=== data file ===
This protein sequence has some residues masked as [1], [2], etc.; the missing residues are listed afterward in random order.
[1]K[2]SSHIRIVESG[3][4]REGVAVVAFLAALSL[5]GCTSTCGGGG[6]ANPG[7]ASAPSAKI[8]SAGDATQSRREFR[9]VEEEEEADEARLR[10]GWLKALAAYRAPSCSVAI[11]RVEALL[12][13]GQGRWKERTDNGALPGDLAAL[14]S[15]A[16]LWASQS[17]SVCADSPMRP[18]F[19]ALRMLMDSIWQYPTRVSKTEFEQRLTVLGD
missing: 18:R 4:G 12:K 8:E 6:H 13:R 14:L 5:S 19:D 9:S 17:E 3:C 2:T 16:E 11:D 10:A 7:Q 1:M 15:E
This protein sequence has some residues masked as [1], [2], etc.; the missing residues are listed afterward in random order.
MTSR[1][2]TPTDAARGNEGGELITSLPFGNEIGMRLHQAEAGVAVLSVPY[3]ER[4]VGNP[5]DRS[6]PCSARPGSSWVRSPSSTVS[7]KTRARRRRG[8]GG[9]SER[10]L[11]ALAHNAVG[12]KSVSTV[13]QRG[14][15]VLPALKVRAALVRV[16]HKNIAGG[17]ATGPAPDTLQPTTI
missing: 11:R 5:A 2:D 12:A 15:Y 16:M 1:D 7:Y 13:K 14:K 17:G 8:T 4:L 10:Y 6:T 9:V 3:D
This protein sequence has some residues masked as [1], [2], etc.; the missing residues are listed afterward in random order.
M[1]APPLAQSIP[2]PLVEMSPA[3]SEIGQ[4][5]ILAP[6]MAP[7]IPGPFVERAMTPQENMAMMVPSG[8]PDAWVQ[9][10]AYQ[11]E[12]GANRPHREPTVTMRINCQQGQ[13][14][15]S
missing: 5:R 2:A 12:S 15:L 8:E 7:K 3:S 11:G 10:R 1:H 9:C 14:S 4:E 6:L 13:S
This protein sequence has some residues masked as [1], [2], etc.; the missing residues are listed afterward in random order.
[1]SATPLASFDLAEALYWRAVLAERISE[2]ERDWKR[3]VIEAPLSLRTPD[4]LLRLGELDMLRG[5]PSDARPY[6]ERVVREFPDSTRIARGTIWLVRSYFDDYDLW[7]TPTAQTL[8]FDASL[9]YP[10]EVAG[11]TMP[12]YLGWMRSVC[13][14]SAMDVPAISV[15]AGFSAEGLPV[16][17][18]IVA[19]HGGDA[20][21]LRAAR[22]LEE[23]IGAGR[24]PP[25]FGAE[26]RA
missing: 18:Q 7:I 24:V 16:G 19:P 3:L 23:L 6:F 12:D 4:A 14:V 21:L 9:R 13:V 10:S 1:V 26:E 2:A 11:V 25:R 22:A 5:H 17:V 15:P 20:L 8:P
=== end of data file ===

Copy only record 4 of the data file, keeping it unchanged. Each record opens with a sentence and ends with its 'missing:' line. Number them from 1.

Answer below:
This protein sequence has some residues masked as [1], [2], etc.; the missing residues are listed afterward in random order.
[1]SATPLASFDLAEALYWRAVLAERISE[2]ERDWKR[3]VIEAPLSLRTPD[4]LLRLGELDMLRG[5]PSDARPY[6]ERVVREFPDSTRIARGTIWLVRSYFDDYDLW[7]TPTAQTL[8]FDASL[9]YP[10]EVAG[11]TMP[12]YLGWMRSVC[13][14]SAMDVPAISV[15]AGFSAEGLPV[16][17][18]IVA[19]HGGDA[20][21]LRAAR[22]LEE[23]IGAGR[24]PP[25]FGAE[26]RA
missing: 18:Q 7:I 24:V 16:G 19:P 3:L 23:L 6:F 12:D 4:A 14:V 21:L 9:R 13:V 10:S 1:V 26:E 2:A 11:V 25:R 22:A 5:H 17:V 15:P 20:L 8:P